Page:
Bethlehem Shoals observes: “Duncan’s deviousness has been obscured because his game is all old-school fundamentals, causing the media to inaccurately label Duncan the individual as stoic and wholesome. Indeed, his Chinese fans call him the ‘Stone Buddha’. In reality, Duncan is more similar to Sun Wukong, the Chinese Monkey King, who liked to play pranks and acheived greatness through craftiness.” Indeed. Which seems like as good a time as any to mention Maxine Hong Kingston’s Tripmaster Monkey: His Fake Book which, unfortunately, I was first assigned to read as part of a tedious “let’s read books by minority authors” course and toward which I therefore adopted the knee-jerk hostile attitude of the 19 year-old white dude.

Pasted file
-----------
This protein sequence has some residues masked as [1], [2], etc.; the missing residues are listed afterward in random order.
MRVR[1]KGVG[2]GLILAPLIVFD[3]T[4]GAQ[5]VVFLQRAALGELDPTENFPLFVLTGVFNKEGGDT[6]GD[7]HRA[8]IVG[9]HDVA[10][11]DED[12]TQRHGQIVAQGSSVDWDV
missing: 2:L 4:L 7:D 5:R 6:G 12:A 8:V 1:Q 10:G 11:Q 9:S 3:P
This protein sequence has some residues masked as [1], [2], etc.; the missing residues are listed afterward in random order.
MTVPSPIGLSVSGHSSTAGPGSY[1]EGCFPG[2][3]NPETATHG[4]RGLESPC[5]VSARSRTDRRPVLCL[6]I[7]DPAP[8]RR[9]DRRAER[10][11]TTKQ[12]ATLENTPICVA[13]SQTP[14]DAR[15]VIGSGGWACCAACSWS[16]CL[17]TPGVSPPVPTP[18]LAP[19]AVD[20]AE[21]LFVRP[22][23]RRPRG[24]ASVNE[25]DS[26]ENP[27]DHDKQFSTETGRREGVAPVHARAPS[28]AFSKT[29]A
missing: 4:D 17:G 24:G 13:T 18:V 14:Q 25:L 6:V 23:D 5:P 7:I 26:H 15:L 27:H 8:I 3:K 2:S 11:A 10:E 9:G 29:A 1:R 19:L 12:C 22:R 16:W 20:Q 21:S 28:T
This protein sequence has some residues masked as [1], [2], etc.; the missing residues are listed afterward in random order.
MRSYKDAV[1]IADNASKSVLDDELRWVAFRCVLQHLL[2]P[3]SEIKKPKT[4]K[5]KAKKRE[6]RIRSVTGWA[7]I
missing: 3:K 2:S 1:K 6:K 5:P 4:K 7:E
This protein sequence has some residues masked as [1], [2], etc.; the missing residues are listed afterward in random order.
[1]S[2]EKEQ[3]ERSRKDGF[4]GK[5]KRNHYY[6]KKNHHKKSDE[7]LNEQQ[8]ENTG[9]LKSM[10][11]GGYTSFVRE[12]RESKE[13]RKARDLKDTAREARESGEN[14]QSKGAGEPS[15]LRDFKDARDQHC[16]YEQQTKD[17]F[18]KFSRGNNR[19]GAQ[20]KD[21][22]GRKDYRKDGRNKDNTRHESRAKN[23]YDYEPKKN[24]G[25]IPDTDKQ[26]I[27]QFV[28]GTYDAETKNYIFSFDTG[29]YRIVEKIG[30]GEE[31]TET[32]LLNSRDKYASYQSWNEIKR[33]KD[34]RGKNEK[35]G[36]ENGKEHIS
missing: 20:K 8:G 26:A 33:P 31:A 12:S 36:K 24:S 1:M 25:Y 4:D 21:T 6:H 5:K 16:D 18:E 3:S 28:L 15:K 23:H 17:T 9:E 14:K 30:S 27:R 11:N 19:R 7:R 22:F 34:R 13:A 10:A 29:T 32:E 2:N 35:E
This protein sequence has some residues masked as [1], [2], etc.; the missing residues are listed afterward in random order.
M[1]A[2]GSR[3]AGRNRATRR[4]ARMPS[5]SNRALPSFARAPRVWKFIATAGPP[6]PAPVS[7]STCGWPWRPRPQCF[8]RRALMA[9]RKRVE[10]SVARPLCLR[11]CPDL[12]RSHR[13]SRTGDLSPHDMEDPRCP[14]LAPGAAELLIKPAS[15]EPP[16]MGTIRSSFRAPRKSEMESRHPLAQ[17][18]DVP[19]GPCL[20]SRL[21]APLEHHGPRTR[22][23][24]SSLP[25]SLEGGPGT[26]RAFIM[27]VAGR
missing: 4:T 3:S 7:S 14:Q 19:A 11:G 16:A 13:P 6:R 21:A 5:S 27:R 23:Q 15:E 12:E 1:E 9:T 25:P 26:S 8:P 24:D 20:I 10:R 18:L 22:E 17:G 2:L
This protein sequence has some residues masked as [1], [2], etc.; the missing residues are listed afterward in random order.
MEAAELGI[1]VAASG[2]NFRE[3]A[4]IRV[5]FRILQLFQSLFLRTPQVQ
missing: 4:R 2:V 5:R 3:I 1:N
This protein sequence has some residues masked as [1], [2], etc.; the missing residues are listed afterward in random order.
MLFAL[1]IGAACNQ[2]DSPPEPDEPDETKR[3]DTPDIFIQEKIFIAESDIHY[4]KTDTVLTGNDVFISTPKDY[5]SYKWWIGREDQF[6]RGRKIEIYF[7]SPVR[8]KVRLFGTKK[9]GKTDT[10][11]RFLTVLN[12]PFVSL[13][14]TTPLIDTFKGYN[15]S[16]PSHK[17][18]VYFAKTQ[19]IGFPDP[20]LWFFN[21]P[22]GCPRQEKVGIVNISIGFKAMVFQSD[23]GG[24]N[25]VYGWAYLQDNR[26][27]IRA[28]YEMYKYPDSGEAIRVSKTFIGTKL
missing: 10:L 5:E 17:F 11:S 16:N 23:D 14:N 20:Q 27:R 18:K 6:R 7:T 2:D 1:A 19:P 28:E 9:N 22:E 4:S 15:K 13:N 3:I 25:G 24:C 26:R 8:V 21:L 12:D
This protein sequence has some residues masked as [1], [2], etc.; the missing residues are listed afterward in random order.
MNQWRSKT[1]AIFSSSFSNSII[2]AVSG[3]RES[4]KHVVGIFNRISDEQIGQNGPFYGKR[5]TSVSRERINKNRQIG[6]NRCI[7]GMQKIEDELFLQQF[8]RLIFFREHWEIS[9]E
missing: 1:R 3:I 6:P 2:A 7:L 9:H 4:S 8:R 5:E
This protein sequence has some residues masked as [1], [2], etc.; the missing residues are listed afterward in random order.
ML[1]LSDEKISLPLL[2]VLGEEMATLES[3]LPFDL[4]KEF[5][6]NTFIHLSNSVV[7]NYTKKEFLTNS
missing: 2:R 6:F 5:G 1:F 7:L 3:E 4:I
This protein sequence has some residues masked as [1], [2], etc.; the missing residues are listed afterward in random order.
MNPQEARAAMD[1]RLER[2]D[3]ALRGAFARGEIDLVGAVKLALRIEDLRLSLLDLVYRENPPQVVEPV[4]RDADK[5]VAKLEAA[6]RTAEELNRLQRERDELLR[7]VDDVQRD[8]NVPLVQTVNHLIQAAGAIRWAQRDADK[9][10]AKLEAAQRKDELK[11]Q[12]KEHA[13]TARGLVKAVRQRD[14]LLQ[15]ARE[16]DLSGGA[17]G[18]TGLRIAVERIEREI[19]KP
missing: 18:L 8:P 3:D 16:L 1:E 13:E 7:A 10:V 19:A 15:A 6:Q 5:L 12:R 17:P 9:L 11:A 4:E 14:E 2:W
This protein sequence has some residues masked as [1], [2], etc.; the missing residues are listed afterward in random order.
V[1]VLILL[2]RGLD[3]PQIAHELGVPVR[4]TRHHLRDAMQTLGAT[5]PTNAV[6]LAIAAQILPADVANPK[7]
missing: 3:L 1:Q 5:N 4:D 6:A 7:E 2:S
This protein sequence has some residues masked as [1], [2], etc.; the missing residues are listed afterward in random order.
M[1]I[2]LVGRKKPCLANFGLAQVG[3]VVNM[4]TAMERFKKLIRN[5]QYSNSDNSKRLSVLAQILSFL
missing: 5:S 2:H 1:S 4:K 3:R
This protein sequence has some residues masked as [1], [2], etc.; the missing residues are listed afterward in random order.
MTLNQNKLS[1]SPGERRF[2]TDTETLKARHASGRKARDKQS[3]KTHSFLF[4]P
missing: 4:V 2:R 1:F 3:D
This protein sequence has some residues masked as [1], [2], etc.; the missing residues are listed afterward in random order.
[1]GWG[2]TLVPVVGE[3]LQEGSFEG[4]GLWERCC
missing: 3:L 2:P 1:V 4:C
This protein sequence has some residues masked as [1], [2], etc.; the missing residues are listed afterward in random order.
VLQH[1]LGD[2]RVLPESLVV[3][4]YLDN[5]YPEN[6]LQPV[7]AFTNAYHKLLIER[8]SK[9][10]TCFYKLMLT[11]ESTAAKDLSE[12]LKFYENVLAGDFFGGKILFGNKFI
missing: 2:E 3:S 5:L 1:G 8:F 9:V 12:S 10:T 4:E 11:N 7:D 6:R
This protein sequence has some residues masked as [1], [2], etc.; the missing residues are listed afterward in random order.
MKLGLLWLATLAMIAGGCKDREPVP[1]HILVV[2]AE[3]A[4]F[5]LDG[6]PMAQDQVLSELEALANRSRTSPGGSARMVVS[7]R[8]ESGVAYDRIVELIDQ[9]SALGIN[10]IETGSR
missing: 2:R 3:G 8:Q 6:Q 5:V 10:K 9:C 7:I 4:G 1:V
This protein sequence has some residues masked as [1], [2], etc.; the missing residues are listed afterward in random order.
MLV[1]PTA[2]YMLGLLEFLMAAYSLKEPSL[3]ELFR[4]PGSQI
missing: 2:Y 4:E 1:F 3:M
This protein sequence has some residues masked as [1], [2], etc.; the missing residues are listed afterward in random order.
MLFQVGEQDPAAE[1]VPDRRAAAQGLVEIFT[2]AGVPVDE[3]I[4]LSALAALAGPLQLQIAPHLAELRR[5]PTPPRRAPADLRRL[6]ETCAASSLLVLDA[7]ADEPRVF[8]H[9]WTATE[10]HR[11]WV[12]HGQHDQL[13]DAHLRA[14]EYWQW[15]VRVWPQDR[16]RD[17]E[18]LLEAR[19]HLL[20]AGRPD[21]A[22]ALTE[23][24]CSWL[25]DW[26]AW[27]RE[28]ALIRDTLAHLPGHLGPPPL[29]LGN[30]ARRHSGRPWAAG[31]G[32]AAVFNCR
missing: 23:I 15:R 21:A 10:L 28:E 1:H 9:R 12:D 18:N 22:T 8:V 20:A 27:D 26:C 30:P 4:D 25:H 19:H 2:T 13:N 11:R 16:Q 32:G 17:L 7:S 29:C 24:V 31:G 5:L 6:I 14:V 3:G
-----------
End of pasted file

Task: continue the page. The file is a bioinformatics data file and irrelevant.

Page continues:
In fact, it’s a great book that, yes, is about the perplexities of Chinese-American identity but also so much more. The motif of Sun Wukong the Monkey God-King is, suffice it to say, important to the narrative. As is Vertigo. Googling around I see that there’s a website with the funny name: “Tripmaster Monkey: Home of Yellow Journalism.” It’s a “cheeky news site for the Asia-savvy” and I’m not sure I really qualify as Asia-savvy.
UPDATE: That’s Brown Recluse I’m quoting, not Shoals. Apologies for the error.